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Facebook, now Meta, is expanding smart glasses research into cars via BMW

The sensor-filled Project Aria research devices are also being tested in more places, and eventually with neural input wristbands.

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Project Aria on a tester, and what they look like: The glasses don't have displays and are being used to study how future headsets might be used in public.

Facebook

Facebook (now renamed Meta) is still trying to make AR-enabled, AI-assisted smart glasses happen. The company announced plans to field-test its camera and sensor-studded Project Aria research glasses in more places, with neural input wristbands, and even in cars. These plans for even more data-hungry glasses were announced during a week where a trove of leaked internal documents has reignited concerns that Facebook is putting its profits over user safety, harming children and damaging democracy in the process.

A newly announced partnership with BMW is going to explore the impact of driving while wearing smart glasses, a territory that's already raised significant safety concerns in the past: Facebook's Ray-Ban Stories glasses aren't recommended for use while driving, and neither was Google's Google Glass headset. According to Facebook, the partnership is also about exploring how AR glasses could integrate with cars and how they'd be used in a moving vehicle.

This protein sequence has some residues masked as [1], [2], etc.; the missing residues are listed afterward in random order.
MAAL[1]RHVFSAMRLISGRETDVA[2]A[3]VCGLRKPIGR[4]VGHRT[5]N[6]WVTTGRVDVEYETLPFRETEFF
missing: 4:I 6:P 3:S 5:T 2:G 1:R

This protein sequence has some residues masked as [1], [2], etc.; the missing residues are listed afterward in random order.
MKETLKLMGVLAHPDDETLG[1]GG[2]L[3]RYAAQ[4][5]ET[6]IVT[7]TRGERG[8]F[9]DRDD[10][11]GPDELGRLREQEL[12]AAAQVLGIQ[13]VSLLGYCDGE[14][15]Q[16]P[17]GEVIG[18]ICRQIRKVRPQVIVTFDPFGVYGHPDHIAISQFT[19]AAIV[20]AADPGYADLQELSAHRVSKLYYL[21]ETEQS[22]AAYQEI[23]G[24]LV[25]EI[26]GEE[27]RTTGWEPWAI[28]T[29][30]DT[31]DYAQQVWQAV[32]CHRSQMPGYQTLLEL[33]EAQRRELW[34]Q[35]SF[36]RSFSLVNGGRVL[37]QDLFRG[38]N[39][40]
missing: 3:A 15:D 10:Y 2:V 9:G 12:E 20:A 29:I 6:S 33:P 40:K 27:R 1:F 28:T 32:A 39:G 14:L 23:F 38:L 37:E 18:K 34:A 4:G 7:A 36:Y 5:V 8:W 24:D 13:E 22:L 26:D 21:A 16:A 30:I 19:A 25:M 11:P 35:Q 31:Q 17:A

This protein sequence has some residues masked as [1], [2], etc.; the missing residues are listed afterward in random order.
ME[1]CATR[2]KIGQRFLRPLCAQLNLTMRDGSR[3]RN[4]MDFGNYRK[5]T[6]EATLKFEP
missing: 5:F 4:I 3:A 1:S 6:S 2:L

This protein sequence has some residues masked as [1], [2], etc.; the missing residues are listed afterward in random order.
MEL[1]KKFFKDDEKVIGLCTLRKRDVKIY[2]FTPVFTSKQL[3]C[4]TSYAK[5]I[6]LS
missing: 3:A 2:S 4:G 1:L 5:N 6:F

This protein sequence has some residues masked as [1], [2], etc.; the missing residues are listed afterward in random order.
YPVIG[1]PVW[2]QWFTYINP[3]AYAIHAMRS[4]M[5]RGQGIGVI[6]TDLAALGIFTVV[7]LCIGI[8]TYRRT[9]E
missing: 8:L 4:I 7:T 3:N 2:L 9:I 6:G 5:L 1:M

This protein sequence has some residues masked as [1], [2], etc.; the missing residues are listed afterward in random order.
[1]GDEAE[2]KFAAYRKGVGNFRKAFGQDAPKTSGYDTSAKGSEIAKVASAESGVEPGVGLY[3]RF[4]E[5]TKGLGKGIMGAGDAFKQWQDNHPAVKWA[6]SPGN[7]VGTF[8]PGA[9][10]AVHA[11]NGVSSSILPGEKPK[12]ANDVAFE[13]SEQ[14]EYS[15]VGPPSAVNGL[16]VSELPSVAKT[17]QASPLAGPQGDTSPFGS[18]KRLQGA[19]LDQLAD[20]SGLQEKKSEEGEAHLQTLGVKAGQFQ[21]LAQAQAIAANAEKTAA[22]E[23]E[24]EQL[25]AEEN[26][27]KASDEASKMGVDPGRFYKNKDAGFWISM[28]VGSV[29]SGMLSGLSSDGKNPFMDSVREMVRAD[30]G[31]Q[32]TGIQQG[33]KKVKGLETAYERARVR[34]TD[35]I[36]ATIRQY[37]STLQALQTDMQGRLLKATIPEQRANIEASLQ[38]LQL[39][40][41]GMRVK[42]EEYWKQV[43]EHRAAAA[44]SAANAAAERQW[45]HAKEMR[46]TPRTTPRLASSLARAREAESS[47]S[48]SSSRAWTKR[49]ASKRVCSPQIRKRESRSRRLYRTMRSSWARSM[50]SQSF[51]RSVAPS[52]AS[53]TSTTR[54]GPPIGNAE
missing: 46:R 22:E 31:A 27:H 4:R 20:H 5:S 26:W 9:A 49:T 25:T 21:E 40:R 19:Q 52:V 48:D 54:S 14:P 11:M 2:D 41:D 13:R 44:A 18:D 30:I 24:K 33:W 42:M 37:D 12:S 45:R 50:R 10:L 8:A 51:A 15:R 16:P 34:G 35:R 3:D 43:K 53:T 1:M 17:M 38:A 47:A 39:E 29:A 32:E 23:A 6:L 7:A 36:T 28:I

Facebook's full-blown AR glasses, which will aim to blend virtual objects and the real world with AI that will watch your daily activity through cameras, are still likely years away. Facebook's soon-to-be-CTO Andrew Bosworth told CNET last year that in "the next one or two years, I think I'd be pretty surprised to see [full AR glasses] in the industry. So we're definitely dealing with years -- hopefully not decades." However, Facebook already released its first pair of camera-equipped glasses earlier this year to widespread criticism.

Facebook began field-testing more advanced camera- and sensor-filled but display-free glasses called Project Aria last year with 100 wearers in the San Francisco Bay Area. Those field tests are now expanding to a group of 3,000 employees, contractors and paid participants.

Facebook Reality Labs Research head Michael Abrash sees wrist-worn neural input devices as being how these glasses will work in everyday life, but for now those wrist inputs don't exist: Facebook is doing demos and testing the glasses with wrist-worn clicker devices. Facebook is expecting the glasses to have their own AI that will assist with recalling lost items, an initiative that's already been in a research phase and clearly could involve a need for recording and processing a considerable amount of video data.

Facebook's handling privacy and data recording while wearing these test glasses via community use guidelines that sound a lot like the ones advising how to use Facebook's camera-equipped Ray-Ban glasses -- "ensuring that the external LED recording indicator is clearly visible" and "not recording sensitive activities or in sensitive places," plus identifying who a tester works for by a "lanyard or other means." 

But Facebook's promises of safe data handling with smart glasses come at a time when calls to break up Facebook, and wide-ranging accusations of societal damage through its platforms, have never been greater.